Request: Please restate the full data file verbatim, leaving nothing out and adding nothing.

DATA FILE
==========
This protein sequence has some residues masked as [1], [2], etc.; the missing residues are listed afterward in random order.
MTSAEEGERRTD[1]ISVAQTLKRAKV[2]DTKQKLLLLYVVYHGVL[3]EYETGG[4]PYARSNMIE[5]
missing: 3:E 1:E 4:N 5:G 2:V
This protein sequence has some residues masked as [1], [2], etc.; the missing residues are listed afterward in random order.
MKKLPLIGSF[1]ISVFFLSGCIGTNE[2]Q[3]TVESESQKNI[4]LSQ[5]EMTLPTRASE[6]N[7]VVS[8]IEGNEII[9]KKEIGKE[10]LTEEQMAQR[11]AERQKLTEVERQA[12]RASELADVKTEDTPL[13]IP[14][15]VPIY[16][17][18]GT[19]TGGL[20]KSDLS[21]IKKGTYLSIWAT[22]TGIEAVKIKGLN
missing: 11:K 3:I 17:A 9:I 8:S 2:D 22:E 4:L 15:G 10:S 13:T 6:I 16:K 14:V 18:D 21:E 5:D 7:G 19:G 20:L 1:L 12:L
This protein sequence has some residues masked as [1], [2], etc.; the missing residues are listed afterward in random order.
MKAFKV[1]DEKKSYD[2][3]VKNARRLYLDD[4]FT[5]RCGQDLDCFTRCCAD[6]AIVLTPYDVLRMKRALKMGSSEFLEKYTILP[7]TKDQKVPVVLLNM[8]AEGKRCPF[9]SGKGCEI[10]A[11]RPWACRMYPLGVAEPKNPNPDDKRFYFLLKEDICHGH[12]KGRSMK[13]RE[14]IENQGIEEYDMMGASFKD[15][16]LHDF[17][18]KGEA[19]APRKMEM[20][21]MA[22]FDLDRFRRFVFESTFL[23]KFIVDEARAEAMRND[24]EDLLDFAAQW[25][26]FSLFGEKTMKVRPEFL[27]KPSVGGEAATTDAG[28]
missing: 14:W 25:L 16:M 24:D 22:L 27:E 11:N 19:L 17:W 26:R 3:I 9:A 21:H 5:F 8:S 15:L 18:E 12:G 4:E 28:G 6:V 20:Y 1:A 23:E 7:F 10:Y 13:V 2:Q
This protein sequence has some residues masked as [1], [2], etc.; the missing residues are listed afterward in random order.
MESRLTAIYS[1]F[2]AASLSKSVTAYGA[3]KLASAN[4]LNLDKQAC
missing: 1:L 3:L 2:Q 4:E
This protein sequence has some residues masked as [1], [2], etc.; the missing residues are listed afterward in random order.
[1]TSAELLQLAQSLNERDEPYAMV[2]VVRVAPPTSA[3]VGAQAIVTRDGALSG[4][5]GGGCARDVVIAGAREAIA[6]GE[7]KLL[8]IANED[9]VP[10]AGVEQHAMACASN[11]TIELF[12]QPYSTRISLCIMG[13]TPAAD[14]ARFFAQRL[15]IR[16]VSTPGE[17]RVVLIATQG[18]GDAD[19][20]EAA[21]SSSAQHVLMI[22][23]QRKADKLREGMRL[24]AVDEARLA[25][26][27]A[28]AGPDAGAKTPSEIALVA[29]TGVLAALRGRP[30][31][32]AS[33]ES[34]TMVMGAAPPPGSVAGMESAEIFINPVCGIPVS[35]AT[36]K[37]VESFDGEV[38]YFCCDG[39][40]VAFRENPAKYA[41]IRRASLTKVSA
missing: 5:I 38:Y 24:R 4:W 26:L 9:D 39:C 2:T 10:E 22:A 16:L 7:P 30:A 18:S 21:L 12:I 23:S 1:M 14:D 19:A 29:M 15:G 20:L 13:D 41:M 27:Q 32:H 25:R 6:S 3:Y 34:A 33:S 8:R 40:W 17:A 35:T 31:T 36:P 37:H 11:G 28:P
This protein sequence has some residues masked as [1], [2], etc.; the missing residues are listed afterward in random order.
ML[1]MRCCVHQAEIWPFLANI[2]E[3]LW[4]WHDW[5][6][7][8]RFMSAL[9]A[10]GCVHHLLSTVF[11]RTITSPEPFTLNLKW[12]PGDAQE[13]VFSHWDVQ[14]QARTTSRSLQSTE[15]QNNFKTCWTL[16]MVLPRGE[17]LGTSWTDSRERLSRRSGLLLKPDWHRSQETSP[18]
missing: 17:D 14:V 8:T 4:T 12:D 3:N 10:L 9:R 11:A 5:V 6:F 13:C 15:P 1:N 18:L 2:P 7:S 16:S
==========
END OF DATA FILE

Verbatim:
This protein sequence has some residues masked as [1], [2], etc.; the missing residues are listed afterward in random order.
MTSAEEGERRTD[1]ISVAQTLKRAKV[2]DTKQKLLLLYVVYHGVL[3]EYETGG[4]PYARSNMIE[5]
missing: 3:E 1:E 4:N 5:G 2:V
This protein sequence has some residues masked as [1], [2], etc.; the missing residues are listed afterward in random order.
MKKLPLIGSF[1]ISVFFLSGCIGTNE[2]Q[3]TVESESQKNI[4]LSQ[5]EMTLPTRASE[6]N[7]VVS[8]IEGNEII[9]KKEIGKE[10]LTEEQMAQR[11]AERQKLTEVERQA[12]RASELADVKTEDTPL[13]IP[14][15]VPIY[16][17][18]GT[19]TGGL[20]KSDLS[21]IKKGTYLSIWAT[22]TGIEAVKIKGLN
missing: 11:K 3:I 17:A 9:I 8:S 2:D 22:E 4:L 15:G 10:S 13:T 6:I 16:K 14:V 18:D 21:E 5:D 7:G 19:G 20:L 1:L 12:L
This protein sequence has some residues masked as [1], [2], etc.; the missing residues are listed afterward in random order.
MKAFKV[1]DEKKSYD[2][3]VKNARRLYLDD[4]FT[5]RCGQDLDCFTRCCAD[6]AIVLTPYDVLRMKRALKMGSSEFLEKYTILP[7]TKDQKVPVVLLNM[8]AEGKRCPF[9]SGKGCEI[10]A[11]RPWACRMYPLGVAEPKNPNPDDKRFYFLLKEDICHGH[12]KGRSMK[13]RE[14]IENQGIEEYDMMGASFKD[15][16]LHDF[17][18]KGEA[19]APRKMEM[20][21]MA[22]FDLDRFRRFVFESTFL[23]KFIVDEARAEAMRND[24]EDLLDFAAQW[25][26]FSLFGEKTMKVRPEFL[27]KPSVGGEAATTDAG[28]
missing: 14:W 25:L 16:M 24:D 22:L 27:E 11:N 19:L 17:W 26:R 3:I 9:A 21:H 5:F 8:S 15:L 18:E 12:G 4:E 28:G 6:V 20:Y 1:A 23:E 7:F 10:Y 13:V 2:Q
This protein sequence has some residues masked as [1], [2], etc.; the missing residues are listed afterward in random order.
MESRLTAIYS[1]F[2]AASLSKSVTAYGA[3]KLASAN[4]LNLDKQAC
missing: 1:L 3:L 2:Q 4:E
This protein sequence has some residues masked as [1], [2], etc.; the missing residues are listed afterward in random order.
[1]TSAELLQLAQSLNERDEPYAMV[2]VVRVAPPTSA[3]VGAQAIVTRDGALSG[4][5]GGGCARDVVIAGAREAIA[6]GE[7]KLL[8]IANED[9]VP[10]AGVEQHAMACASN[11]TIELF[12]QPYSTRISLCIMG[13]TPAAD[14]ARFFAQRL[15]IR[16]VSTPGE[17]RVVLIATQG[18]GDAD[19][20]EAA[21]SSSAQHVLMI[22][23]QRKADKLREGMRL[24]AVDEARLA[25][26][27]A[28]AGPDAGAKTPSEIALVA[29]TGVLAALRGRP[30][31][32]AS[33]ES[34]TMVMGAAPPPGSVAGMESAEIFINPVCGIPVS[35]AT[36]K[37]VESFDGEV[38]YFCCDG[39][40]VAFRENPAKYA[41]IRRASLTKVSA
missing: 5:I 38:Y 24:R 4:W 26:L 9:D 39:C 2:T 10:E 22:A 16:L 7:P 30:A 18:S 21:L 12:I 23:S 1:M 14:D 19:A 29:M 15:G 20:L 13:D 41:M 27:Q 32:H 25:R 6:S 3:Y 34:A 33:S 8:R 40:W 17:A 35:T 31:T 36:P 37:H 11:G 28:P
This protein sequence has some residues masked as [1], [2], etc.; the missing residues are listed afterward in random order.
ML[1]MRCCVHQAEIWPFLANI[2]E[3]LW[4]WHDW[5][6][7][8]RFMSAL[9]A[10]GCVHHLLSTVF[11]RTITSPEPFTLNLKW[12]PGDAQE[13]VFSHWDVQ[14]QARTTSRSLQSTE[15]QNNFKTCWTL[16]MVLPRGE[17]LGTSWTDSRERLSRRSGLLLKPDWHRSQETSP[18]
missing: 17:D 14:V 8:T 4:T 12:D 3:N 10:L 9:R 11:A 5:V 6:F 13:C 15:P 1:N 18:L 2:P 7:S 16:S